But Intel’s Remote Wake technology, which allows services to wake your computer, changes that. Already, a handful of companies have lined up to announce and showcase their use of the technology. JAJAH, a Web telephony company, said the technology opens the doors to a global IP-based telephony service. Previously, incoming calls handled via the Web were not received because the machine was in sleep mode. Likewise, Orb Networks - which synchronizes media to the Web for access from other Web-connected devices - is a partner. So is movie download service Cyberlink and Pando Networks, which allows sharing of large files over the Web. (Pando has a demo of Remote Wake on its site.)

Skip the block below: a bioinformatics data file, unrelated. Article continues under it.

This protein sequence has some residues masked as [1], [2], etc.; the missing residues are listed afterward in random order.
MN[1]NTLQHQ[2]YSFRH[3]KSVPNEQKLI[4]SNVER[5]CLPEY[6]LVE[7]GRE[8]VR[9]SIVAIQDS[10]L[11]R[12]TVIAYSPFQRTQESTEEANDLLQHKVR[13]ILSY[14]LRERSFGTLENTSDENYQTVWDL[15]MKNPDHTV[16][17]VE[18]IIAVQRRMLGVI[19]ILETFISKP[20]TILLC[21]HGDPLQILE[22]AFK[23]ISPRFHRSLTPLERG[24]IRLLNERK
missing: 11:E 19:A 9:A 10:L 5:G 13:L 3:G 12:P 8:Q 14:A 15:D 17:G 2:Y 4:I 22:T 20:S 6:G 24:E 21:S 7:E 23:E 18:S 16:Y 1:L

Here’s one thing: Apparently, the technology “wakes” the computer remotely but leaves the monitor on the remote PC dark and disables the audio on it so it won’t disturb anyone who may be nearby. I haven’t been able to figure out if it puts the machine back to sleep when it’s done doing its thing. Having been a parent of a newborn, there was nothing worse then someone waking the baby from its nap and then leaving without putting the baby back down to finish his or her nap. Anyone know if Remote Wake also has a Remote Back To Sleep feature, too?